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A globally networked hybrid approach to public health capacity training for maternal health professionals in low and middle income countries

Overview of attention for article published in Global Health Research and Policy, March 2017
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About this Attention Score

  • Above-average Attention Score compared to outputs of the same age (53rd percentile)

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2 tweeters

Citations

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2 Dimensions

Readers on

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34 Mendeley
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Title
A globally networked hybrid approach to public health capacity training for maternal health professionals in low and middle income countries
Published in
Global Health Research and Policy, March 2017
DOI 10.1186/s41256-017-0027-x
Pubmed ID
Authors

Scott McIntosh, José G. Pérez-Ramos, Tamala David, Margaret M. Demment, Esteban Avendaño, Deborah J. Ossip, Timothy De Ver Dye

Abstract

MundoComm is a current NIH-funded project for sustainable public health capacity building in community engagement and technological advances aimed at improving maternal health issues. Two to four teams are selected annually, each consisting of three healthcare professionals and one technical person from specific low and middle income countries (LMICs) including Costa Rica, Dominican Republic, Honduras, and other LMICs. MundoComm is a course with three parts: in-person workshops, online modules, and mentored community engagement development. Two annual 1-week on-site "short courses" convened in Costa Rica are supplemented with six monthly online training modules using the Moodle® online platform for e-learning, and mentored project development. The year-long course comprises over 20 topics divided into the six modules - each module further segmented into 4 week-long assignments, with readings and assigned tasks covering different aspects of community-engaged interventions. The content is peer reviewed by experts in the respective fields from University of Rochester, UCIMED in Costa Rica, and faculty from Costa Rica and the Dominican Republic who maintain regular contact with the trainees to mentor learning and project progress. The purpose of this paper is to report the first year results of the MundoComm project. Both quantitative and qualitative feedback (using online data capturing forms) assess baseline and post-training knowledge and skills in public health project strategies. The course currently has one team each in Costa Rica, the Dominican Republic, and Honduras for a total of 12 trainees. The course and modules include best practices in information and communication technologies (ICTs), ethical reviews, community engagement, evidence-based community interventions, and e-Health strategies. To maximize successful and culturally appropriate training approaches, the multi-media didactic presentations, flexible distance learning strategies, and the use of tablets for offline data collection are offered to trainees, and then feedback from trainees and other lessons learned aid in the refinement of subsequent curricular improvements. Through remark and discussion, the authors report on 1) the feasibility of using a globally networked learning environment (GNLE) plus workshop approach to public health capacity training and 2) the capacity of LMIC teams to complete the MundoComm trainings and produce ICT-based interventions to address a maternal health issue in their respective regions.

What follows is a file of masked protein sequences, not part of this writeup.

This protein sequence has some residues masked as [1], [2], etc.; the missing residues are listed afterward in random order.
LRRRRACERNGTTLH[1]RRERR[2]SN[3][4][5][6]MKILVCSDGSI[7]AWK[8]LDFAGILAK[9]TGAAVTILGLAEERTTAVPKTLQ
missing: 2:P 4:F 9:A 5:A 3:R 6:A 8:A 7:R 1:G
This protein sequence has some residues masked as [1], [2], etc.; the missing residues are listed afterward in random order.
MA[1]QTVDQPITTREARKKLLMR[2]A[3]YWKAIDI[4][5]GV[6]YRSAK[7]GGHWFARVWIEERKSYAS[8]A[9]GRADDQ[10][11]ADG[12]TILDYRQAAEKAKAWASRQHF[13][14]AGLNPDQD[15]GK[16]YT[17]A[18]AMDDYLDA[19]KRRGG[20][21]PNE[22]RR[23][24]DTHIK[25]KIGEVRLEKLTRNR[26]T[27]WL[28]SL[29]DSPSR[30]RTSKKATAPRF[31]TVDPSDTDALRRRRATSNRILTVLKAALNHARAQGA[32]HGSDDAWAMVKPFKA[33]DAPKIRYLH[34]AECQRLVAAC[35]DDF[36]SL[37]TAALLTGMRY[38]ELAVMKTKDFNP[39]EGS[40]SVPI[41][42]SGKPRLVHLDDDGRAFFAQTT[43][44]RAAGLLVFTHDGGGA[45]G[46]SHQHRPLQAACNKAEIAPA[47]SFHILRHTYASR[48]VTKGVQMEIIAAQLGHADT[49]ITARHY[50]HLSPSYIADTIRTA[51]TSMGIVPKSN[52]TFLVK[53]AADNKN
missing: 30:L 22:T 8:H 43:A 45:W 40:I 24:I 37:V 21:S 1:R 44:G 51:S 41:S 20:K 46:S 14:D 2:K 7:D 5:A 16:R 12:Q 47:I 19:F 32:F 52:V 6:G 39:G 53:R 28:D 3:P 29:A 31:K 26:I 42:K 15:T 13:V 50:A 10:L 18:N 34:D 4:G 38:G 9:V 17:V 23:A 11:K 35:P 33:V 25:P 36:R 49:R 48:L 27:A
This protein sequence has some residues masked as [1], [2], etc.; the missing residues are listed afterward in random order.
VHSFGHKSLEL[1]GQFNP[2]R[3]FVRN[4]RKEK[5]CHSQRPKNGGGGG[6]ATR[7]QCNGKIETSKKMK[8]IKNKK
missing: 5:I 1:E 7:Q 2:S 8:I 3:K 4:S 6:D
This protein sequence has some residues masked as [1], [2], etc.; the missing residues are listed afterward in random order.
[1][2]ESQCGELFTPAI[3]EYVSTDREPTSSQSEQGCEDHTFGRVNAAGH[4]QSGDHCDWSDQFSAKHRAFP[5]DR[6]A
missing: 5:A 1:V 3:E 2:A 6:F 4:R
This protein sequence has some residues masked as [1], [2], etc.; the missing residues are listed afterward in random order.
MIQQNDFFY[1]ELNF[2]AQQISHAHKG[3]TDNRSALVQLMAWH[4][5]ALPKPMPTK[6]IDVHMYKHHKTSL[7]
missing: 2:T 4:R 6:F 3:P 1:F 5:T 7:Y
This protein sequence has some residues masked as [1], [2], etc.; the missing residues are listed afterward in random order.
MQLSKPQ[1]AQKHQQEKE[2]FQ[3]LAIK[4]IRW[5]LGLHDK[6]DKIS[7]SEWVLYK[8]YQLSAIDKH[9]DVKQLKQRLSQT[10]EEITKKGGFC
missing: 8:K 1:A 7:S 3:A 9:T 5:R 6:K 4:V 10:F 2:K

Twitter Demographics

The data shown below were collected from the profiles of 2 tweeters who shared this research output. Click here to find out more about how the information was compiled.

Mendeley readers

The data shown below were compiled from readership statistics for 34 Mendeley readers of this research output. Click here to see the associated Mendeley record.

Geographical breakdown

Country Count As %
Unknown 34 100%

Demographic breakdown

Readers by professional status Count As %
Researcher 8 24%
Student > Master 7 21%
Student > Ph. D. Student 7 21%
Student > Bachelor 4 12%
Professor 3 9%
Other 5 15%
Readers by discipline Count As %
Nursing and Health Professions 10 29%
Medicine and Dentistry 6 18%
Computer Science 4 12%
Social Sciences 3 9%
Business, Management and Accounting 3 9%
Other 4 12%
Unknown 4 12%

Attention Score in Context

This research output has an Altmetric Attention Score of 2. This is our high-level measure of the quality and quantity of online attention that it has received. This Attention Score, as well as the ranking and number of research outputs shown below, was calculated when the research output was last mentioned on 06 April 2017.
All research outputs
#4,687,864
of 9,727,301 outputs
Outputs from Global Health Research and Policy
#15
of 25 outputs
Outputs of similar age
#116,747
of 260,834 outputs
Outputs of similar age from Global Health Research and Policy
#3
of 3 outputs
Altmetric has tracked 9,727,301 research outputs across all sources so far. This one has received more attention than most of these and is in the 50th percentile.
So far Altmetric has tracked 25 research outputs from this source. They typically receive a little more attention than average, with a mean Attention Score of 5.9. This one scored the same or higher as 10 of them.
Older research outputs will score higher simply because they've had more time to accumulate mentions. To account for age we can compare this Altmetric Attention Score to the 260,834 tracked outputs that were published within six weeks on either side of this one in any source. This one has gotten more attention than average, scoring higher than 53% of its contemporaries.
We're also able to compare this research output to 3 others from the same source and published within six weeks on either side of this one.